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out compliant vehicles. In the short term, operators will invest in re- search and development and product design to effectively achieve compli- ance. Operators will likely target and tweak engine components first. Te NHTSA has released a list of engine technologies that OEMs are devel- oping to achieve compliance, including electric turbo-com- pounding, engine friction reduction, cylinder deactivation and idle controls. Manufacturers will also redesign vehicle components such as air compressors and automatic tire pres- sure controls. Lastly, operators will invest in developing hybrid technologies and improving aerodynamics and transmissions. Phil Byrd, chairman of the American Trucking Association, has stated that members expect to recoup investments made to improve fuel efficiency within 18 months. Te per-operator cost of compliance with the HD pro-


Truck Dealers in the US


gram is difficult to determine, and will differ according to the manufacturer and the associated technologies. Te EPA and NHTSA have estimated the total cost of regulation to fall at $8 billion. To encourage industry participation, the agencies have released an extensive and detailed analysis of the cost and ef- fectiveness of various technologies in their Regulatory Impact Analysis for the program. To sustain margins, manufacturers are anticipated to pass


on cost increases associated with compliance to retailers and downstream customers. Te result will be higher prices for compliant medium- and heavy-duty vehicles during the next five years. Estimates for the price increases range from $2000 to as much as $6000, and analysts expect more pronounced price hikes for combination tractors. In the past, more stringent vehicle regulation and antici-


pated price increases led to heavy pre-buy activity, whereby customers purchased their fleet ahead of newly regulated model years. Tis occurred in 2007 and 2010, when the EPA tightened its grip on heavy trucks with these model years. However, because the HD Program’s increased fuel efficien-


cy will prove attractive to fleet owners and engine technology upgrades will not be as dramatic as with previous regulation, pre-buy activity will likely be temperate. Nevertheless, recent data from WardsAuto indicates strong gains for medium- and heavy-duty vehicle sales. As of July 2014, US sales of medium- and heavy-duty trucks jumped 15.7% since the same time the previous year, with nearly all Class 8 types posting double-dig- it growth. Truck sales are expected to continue to climb in the next five years, benefitting truck retailers. Additionally, dealers will absorb the higher purchasing cost of compliant vehicles by setting higher price points, which will increase their per- unit revenue. During the outlook period to 2019, IBISWorld projects revenue for the Truck Dealers industry to grow at an annualized 2.5% to $116.6 billion.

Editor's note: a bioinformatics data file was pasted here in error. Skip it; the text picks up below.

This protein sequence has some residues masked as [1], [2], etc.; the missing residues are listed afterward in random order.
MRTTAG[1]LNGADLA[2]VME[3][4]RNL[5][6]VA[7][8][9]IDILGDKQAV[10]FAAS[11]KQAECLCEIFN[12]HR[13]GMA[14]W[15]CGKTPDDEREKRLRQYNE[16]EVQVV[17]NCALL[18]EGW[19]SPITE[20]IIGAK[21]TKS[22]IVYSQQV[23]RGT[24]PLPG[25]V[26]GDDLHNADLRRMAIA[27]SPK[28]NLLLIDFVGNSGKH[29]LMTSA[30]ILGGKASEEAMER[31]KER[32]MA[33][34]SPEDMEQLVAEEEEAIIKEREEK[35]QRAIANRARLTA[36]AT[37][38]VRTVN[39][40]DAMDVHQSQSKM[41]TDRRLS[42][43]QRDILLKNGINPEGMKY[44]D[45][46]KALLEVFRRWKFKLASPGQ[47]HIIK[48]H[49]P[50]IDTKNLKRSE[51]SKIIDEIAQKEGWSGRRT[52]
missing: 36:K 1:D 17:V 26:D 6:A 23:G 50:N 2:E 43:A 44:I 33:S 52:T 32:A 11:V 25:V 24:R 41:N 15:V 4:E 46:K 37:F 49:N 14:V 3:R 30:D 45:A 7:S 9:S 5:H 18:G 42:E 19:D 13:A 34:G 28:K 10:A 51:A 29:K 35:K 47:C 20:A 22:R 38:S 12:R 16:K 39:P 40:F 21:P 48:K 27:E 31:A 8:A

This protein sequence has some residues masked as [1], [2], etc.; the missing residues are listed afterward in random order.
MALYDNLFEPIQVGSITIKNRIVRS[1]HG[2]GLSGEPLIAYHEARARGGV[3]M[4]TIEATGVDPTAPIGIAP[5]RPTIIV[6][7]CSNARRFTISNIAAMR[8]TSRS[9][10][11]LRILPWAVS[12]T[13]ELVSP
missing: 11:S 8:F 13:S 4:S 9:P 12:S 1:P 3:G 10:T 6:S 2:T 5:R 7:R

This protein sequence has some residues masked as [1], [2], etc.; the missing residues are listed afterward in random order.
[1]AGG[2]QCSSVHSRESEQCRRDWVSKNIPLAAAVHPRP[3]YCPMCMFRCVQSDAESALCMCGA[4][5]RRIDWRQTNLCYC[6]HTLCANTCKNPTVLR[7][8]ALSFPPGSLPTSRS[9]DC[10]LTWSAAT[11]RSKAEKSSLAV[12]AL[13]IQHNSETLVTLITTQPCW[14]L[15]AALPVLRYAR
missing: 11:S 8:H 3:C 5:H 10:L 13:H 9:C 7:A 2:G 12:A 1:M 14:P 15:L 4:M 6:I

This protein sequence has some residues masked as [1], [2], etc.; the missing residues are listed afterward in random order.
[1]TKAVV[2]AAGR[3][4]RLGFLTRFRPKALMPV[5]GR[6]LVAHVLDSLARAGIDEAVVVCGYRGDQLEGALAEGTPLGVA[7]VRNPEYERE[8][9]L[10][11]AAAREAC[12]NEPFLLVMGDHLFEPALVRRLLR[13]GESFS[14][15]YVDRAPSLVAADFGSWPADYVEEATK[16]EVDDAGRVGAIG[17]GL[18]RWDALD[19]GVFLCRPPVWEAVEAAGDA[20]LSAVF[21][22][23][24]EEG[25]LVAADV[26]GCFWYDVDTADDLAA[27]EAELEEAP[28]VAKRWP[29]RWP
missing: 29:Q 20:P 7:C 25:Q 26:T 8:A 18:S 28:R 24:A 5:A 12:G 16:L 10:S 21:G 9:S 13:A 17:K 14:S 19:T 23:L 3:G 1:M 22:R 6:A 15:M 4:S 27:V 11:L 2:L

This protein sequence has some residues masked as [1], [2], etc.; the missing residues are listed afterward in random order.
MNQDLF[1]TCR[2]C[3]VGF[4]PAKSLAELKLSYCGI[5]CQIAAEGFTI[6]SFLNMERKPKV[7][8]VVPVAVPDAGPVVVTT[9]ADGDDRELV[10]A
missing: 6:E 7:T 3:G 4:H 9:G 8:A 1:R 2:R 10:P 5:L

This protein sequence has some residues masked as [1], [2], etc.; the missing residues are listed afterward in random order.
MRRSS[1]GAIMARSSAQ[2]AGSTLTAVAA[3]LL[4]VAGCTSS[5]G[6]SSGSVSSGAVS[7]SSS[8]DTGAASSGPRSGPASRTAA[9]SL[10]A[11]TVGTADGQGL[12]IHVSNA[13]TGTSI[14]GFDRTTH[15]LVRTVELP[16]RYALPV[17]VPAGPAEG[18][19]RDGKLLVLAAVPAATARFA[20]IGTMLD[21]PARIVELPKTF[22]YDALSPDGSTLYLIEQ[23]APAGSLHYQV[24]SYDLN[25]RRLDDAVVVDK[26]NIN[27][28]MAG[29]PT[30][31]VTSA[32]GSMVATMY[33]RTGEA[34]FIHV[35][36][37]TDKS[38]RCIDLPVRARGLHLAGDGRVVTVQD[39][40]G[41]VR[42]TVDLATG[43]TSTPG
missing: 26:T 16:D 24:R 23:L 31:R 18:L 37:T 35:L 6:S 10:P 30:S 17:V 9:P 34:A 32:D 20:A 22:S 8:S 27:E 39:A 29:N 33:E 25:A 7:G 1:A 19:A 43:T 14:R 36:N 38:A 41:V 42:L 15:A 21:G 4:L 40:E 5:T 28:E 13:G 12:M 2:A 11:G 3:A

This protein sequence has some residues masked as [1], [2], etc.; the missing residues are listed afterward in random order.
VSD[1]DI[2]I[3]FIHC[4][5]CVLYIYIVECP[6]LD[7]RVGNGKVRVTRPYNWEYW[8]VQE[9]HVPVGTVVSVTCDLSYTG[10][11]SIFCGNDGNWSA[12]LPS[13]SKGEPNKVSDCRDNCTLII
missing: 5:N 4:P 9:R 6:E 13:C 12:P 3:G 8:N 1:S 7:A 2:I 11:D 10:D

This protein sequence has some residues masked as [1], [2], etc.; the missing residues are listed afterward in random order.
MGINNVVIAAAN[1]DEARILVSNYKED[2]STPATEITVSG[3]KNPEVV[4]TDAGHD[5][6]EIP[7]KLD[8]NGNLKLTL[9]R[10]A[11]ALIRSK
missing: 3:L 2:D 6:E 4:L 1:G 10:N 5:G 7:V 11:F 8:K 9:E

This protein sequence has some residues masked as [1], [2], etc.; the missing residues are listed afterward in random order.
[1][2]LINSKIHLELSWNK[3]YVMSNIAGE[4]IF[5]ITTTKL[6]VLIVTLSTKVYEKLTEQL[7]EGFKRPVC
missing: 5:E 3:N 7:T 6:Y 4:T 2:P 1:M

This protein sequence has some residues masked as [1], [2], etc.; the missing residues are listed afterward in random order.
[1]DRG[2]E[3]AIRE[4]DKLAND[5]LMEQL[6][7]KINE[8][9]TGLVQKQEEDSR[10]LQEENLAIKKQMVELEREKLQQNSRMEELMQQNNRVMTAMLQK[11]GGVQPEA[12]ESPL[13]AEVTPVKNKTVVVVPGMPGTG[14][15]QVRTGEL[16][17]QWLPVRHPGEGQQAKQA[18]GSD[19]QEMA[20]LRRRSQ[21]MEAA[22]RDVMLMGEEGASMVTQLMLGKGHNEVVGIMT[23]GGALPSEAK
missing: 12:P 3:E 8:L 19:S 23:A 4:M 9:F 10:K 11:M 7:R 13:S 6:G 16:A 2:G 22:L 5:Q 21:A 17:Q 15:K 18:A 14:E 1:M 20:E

Truck Industry Manufacturers and Dealers 2014 Revenue


2014 Profit Margin


Truck and Bus Manufacturing in the US


$21.0 billion $103.2 billion 5.1% 3.7% Source: IBISWorld


Net Benefits Te expected benefits of the HD program will greatly offset


the cost of compliance and will materialize into a host of posi- tive externalities. According to the EPA and NHTSA, the com- bined standards will reduce CO2


emissions by 270 million t


and cut oil consumption by 530 million barrels over the life of model year 2014 to 2018 vehicles. In monetized terms, vehicle owners will save $50 billion in fuel costs over the lifetime of compliant vehicles, discounted at 3%. Additionally, the agen- cies estimate health-related benefits ranging from $1.3 to $4.2 billion by 2030, as a result of reduced ambient concentrations of particulate matter and ozone. Te Union of Concerned Scientists projects fuel and cost


savings resulting from more efficient trucks could spur a $4 billion increase in annual gross domestic product by 2020 and a $10 billion increase by 2030. Te nonprofit also expects 63,000 additional jobs by 2020 from the deployment of green- er trucks, with employment growth anticipated in California, Michigan, Texas, Florida and New York, among others. Certain industries will realize the benefits of the HD


program more directly. For example, operators in the Lo- cal Freight Trucking and Long-Distance Freight Trucking industries will benefit from lower per-mile fuel costs. In 2014, IBISWorld estimates purchase costs, inclusive of fuel costs, to stand at 29.6% and 29.4% of revenue for these respective industries. Te greater fuel economy standards of compliant vehicles is projected to reduce purchase costs for operators in these industries going forward. A 2014 report by Ceres, a sus- tainability advocacy group, found that higher costs associated with fleet upgrades will be offset by greater fuel economy from the HD Program standards, thus lowering overall freight costs.


2018 and Beyond Targeting heavy-duty vehicles makes sense: although they


account for only 4% of registered vehicles in the United States, heavy-duty vehicles generate approximately 25% of on-road fuel use and greenhouse gas emissions in the transport sector. In February 2014, the president announced a second round of fuel economy standards for medium- and heavy-duty vehicles with model years beyond 2018. Te Environmental Protection Agency and Department of Transportation are expected to finalize these rules by March 2016 and will build on the HD National Program.


Motorized Vehicle Manufacturing 19 1.9% 2.5%


2014-19 CAGR


2019 Revenue $23.1 billion $116.6 billion


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